Karyn Olivier, an associate professor at Temple University’s Tyler School of Art and Architecture, has been selected to create a monument to Dinah, a former slave whose quick thinking saved the historic Stenton mansion from being burned by the British during the Revolutionary War.
After a year-long process in which community members met to shape ideas of what a monument to Dinah should incorporate, Stenton officials selected three finalists, who presented proposals at two separate sessions in September.
Olivier’s proposal included a sculpted silhouette of Dinah’s face engraved on limestone among benches surrounded by gardens and a small fountain. Because so little is known of Dinah’s life, Olivier included questions written across her image, such as: What was your full name? When were you born and when did you die? How did freedom feel?
Laura Keim, the curator at Stenton, at 4601 N. 18th St. in Nicetown, said a community meeting is scheduled for 5 p.m. Nov. 20 to work out details, such as the materials for the benches, the size of the monument, and whether a small fountain could be incorporated.
Olivier, the head of the sculpture program at Tyler, described her proposal as offering “different ways for visitors to engage and activate Dinah’s memory.”
The story of Dinah goes like this: After the Battle of Germantown in October 1777, Dinah was alone at Stenton when two British soldiers arrived, intent on burning the place down, and went to the barn to get straw. Shortly afterward, a British patrol officer arrived, looking for deserters. She told him they were hiding in the barn. The would-be arsonists, believed to be deserters, were apprehended and led away.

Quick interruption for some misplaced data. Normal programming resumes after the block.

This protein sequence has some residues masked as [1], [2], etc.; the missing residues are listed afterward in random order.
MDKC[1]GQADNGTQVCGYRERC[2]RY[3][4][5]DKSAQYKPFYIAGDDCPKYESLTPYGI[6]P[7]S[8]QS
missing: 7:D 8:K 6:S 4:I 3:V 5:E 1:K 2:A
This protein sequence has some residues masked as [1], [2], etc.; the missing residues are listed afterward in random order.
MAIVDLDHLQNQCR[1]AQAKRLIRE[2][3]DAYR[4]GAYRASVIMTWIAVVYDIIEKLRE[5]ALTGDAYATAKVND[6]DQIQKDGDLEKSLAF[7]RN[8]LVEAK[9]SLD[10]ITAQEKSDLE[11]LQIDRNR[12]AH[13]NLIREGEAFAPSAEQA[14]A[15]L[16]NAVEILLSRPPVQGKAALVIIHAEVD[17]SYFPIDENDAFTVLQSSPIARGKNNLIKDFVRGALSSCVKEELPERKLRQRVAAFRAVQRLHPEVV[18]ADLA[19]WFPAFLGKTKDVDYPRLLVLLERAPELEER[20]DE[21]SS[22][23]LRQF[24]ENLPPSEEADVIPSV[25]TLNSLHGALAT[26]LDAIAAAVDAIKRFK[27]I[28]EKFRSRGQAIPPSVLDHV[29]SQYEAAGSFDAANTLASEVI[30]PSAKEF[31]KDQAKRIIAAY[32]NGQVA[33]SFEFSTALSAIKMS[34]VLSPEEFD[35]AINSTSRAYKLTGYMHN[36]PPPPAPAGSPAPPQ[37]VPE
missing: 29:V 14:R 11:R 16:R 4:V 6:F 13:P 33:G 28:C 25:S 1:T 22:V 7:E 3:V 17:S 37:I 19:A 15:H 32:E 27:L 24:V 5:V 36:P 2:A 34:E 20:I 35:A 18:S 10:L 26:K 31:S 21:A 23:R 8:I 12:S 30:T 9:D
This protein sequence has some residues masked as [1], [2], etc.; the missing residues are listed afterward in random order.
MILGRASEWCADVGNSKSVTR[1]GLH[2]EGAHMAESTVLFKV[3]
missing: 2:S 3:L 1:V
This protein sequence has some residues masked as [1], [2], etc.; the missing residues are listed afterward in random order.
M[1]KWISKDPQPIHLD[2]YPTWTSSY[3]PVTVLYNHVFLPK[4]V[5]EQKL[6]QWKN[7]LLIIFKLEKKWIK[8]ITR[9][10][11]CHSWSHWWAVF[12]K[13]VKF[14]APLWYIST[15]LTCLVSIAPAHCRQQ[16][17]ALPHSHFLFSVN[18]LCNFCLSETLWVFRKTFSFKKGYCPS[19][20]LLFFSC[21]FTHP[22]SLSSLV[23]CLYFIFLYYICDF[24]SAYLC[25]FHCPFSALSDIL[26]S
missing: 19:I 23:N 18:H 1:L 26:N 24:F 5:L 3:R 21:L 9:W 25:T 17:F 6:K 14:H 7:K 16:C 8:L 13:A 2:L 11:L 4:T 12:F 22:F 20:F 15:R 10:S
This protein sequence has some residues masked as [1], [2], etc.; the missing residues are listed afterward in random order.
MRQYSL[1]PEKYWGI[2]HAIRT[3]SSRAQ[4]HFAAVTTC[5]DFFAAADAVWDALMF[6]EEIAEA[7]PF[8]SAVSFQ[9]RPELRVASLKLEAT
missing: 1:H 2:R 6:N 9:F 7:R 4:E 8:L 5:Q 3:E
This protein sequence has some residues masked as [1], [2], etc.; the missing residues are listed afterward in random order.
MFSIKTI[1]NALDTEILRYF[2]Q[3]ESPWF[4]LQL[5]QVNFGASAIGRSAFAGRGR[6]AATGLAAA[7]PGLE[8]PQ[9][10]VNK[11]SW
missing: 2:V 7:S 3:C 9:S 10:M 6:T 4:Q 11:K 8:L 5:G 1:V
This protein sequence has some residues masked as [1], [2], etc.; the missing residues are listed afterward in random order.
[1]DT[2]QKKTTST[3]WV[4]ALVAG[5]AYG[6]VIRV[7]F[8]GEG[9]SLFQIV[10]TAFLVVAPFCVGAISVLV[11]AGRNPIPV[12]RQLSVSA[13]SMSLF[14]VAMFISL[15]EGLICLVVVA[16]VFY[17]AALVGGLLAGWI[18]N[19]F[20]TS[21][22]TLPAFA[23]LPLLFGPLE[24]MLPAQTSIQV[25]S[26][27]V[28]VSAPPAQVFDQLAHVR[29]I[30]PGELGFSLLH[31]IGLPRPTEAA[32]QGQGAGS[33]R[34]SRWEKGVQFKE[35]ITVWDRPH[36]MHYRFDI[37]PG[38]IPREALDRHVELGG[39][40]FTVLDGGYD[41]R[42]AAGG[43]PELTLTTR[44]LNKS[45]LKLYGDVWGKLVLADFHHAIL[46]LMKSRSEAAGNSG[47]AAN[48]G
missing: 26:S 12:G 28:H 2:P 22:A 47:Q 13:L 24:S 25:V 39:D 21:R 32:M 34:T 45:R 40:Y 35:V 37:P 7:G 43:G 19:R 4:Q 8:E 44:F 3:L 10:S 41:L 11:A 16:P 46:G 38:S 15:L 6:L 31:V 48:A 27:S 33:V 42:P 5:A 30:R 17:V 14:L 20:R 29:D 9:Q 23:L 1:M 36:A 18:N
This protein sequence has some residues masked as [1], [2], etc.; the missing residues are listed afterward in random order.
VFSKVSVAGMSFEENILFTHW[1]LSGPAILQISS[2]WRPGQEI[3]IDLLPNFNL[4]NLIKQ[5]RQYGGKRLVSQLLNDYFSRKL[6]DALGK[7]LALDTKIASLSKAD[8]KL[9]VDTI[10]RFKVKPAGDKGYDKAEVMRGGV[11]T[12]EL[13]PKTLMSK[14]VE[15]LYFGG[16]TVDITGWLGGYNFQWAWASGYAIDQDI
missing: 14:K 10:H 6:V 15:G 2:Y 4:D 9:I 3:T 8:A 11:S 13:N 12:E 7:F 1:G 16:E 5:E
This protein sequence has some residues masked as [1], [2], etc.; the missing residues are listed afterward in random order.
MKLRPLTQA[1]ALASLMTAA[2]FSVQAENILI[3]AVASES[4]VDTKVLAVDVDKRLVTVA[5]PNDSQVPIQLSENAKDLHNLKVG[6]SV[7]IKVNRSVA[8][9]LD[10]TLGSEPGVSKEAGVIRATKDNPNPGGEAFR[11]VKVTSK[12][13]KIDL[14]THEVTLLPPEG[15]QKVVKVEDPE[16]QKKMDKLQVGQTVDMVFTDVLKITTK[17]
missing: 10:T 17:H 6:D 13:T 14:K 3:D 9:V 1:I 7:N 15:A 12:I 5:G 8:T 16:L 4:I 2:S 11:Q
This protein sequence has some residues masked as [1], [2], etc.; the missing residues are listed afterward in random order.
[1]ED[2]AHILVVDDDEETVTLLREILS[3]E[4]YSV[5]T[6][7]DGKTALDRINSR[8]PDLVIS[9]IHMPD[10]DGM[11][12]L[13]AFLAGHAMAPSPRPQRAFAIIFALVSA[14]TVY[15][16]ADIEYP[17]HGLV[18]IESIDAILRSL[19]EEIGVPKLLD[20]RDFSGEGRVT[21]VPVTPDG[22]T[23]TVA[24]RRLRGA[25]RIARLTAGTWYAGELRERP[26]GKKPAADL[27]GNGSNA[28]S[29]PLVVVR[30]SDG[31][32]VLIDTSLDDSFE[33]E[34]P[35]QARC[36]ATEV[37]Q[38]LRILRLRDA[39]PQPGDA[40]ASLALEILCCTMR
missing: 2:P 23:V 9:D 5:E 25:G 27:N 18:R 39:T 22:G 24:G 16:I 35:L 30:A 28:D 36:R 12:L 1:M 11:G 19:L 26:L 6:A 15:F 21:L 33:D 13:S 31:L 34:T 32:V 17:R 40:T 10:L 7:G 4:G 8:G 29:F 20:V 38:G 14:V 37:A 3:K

Keim said the community made the decision with the help of a consultant, who designed the rubric to help the community evaluate the three proposals.
“They were all wonderful proposals, and we couldn’t go wrong with any of them,” Keim said Wednesday. “We would have had something special" with each.
Alvina Brown, a block captain and neighbor of Stenton who has been part of the community discussions “from the beginning,” was happy with Olivier’s selection.
“I’m elated. That was my choice,” Brown said Thursday. The proposal "offers people a chance to visit the mansion and walk through the gardens, have a seat and take time to reflect. It gives people a chance to be still. The pace that we’re living in today is very stressful, and people need to take time for themselves.